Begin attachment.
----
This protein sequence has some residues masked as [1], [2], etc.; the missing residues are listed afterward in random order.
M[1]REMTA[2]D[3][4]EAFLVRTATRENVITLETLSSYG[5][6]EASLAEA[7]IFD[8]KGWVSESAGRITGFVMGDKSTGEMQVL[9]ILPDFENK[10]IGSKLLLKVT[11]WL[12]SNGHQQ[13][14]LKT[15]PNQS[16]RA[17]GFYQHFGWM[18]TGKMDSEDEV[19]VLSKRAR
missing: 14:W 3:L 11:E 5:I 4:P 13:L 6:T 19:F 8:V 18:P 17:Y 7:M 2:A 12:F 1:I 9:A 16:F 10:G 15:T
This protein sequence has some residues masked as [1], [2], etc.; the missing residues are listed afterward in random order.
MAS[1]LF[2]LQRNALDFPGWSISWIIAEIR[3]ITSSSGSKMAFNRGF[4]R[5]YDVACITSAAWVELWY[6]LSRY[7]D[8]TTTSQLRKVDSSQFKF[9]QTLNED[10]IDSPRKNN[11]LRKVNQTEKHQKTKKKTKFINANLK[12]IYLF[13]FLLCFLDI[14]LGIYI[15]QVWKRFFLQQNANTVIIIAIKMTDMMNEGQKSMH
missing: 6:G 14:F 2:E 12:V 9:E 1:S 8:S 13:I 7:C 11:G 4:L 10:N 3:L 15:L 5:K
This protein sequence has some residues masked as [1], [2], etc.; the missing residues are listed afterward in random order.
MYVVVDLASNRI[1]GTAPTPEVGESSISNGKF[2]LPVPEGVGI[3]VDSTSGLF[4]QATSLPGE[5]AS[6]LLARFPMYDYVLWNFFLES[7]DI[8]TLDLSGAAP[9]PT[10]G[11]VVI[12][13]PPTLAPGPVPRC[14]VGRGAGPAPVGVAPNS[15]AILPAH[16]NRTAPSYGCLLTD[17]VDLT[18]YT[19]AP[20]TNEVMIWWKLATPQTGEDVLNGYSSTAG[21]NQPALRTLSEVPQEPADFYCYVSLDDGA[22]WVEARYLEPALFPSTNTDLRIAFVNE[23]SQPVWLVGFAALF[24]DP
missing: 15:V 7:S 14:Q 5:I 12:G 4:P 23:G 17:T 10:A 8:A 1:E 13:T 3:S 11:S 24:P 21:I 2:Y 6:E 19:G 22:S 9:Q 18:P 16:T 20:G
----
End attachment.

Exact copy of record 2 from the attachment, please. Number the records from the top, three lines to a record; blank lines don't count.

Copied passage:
This protein sequence has some residues masked as [1], [2], etc.; the missing residues are listed afterward in random order.
MAS[1]LF[2]LQRNALDFPGWSISWIIAEIR[3]ITSSSGSKMAFNRGF[4]R[5]YDVACITSAAWVELWY[6]LSRY[7]D[8]TTTSQLRKVDSSQFKF[9]QTLNED[10]IDSPRKNN[11]LRKVNQTEKHQKTKKKTKFINANLK[12]IYLF[13]FLLCFLDI[14]LGIYI[15]QVWKRFFLQQNANTVIIIAIKMTDMMNEGQKSMH
missing: 6:G 14:F 2:E 12:V 9:E 1:S 8:S 13:I 7:C 11:G 4:L 10:N 3:L 15:L 5:K